Mayor Stevens who is co-chair for the anniversary committee said that the fireworks display and newly added concerts that the funds are being used for will help “drive more people into see what Greenville has to offer." 

The Greenville Area Chamber of Commerce promotes community development and holds a fireworks display every July. This year Zambelli Fireworks, out of New Castle, PA, has been hired to produce the fireworks display.


Paying off a loan early has helped the Borough with excess funds in the amount of $75,000. The Greenville Borough Council delegated $10,000 of those excess funds to the 175th anniversary celebration. In previous years the Borough Council has funded the whole Heritage Days celebration, as in the case of the 125th & 150th anniversary celebrations. 


The borough is in need of a new pumper truck. The 1985 pumper, engine 96-2, that they currently run is too old and needs replaced, according to the Greenville Fire Chief. The old truck has issues that cause inconveniences like: Rusted battery components, electrical shortages, and leaking seals. Fortunately these issues are were discovered during yearly tests and not during active duty. A new truck is estimated at costing the borough about $350,000. 


The borough has another “main attack” truck, engine 96, that is in great condition and used as the primary truck. Engine 96 is sent out as the main attack vehicle, when 96 runs out of water 96-2 is hooked up to it and hooked to a hydrant to refill engine 96. 


There are Greenville residents that were present at May 14th’s meeting that believe the use of $10,000 for fireworks is a misstep on the council’s part. Many question the council's plans to finance the replacement of the fire truck engine 96-2. 


Amy Lorent-Hollowell, a board member for the local ITP (Imagine the possibilities) Team of Greenville is confused that when a town is “financially strained and my team is taking it upon ourselves because we feel it is our moral obligation to make sure our firefighters have the necessary equipment to do their job and protect our residents, you have to really consider what you are willing to spend the taxpayer's money on.”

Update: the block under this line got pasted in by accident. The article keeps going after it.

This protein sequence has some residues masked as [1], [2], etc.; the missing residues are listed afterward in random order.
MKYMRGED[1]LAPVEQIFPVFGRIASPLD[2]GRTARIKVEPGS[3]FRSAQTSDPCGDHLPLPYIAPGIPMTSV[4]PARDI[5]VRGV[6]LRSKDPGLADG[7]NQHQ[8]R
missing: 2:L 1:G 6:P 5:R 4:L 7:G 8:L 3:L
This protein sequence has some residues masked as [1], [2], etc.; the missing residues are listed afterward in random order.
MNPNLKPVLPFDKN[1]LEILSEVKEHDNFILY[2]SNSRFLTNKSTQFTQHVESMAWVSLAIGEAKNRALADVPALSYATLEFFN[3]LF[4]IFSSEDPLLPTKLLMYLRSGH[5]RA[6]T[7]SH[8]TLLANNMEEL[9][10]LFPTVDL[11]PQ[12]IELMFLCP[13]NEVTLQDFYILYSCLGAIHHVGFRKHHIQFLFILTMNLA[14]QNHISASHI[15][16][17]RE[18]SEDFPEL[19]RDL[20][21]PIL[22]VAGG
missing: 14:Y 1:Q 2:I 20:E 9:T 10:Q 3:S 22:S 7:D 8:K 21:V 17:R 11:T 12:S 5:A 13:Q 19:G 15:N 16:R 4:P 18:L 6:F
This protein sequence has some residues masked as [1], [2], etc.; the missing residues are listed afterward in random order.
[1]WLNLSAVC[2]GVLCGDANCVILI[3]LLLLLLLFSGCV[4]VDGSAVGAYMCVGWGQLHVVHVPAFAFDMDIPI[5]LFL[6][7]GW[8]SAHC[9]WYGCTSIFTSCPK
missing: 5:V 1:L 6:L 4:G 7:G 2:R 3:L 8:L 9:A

For example, if the money were to go to the clock the 175th Committee has discussed, she could see spending the money, but to spend it on fireworks and a gala, is not something she sees as needing to be paid for by the council. Amy belives Fundraising efforts should be used to foot the bill for these types of events. “Greenville Borough has many projects right now that $10,000 could assist with, look at our streets.” Amy said. 


The Greenville Council will be waiting to hear about a $312,000 grant from the federal government, which requires a five-percent match locally, that the council has applied for to replace the old pumper engine 96-2. The Greenville Volunteer Fire Department Relief Association and the Greenville Borough will split the 5 percent match for the grant. The Greenville Borough has already accounted for its half of the match in its budget. They should receive word by the end of June whether the grant will be awarded to the borough.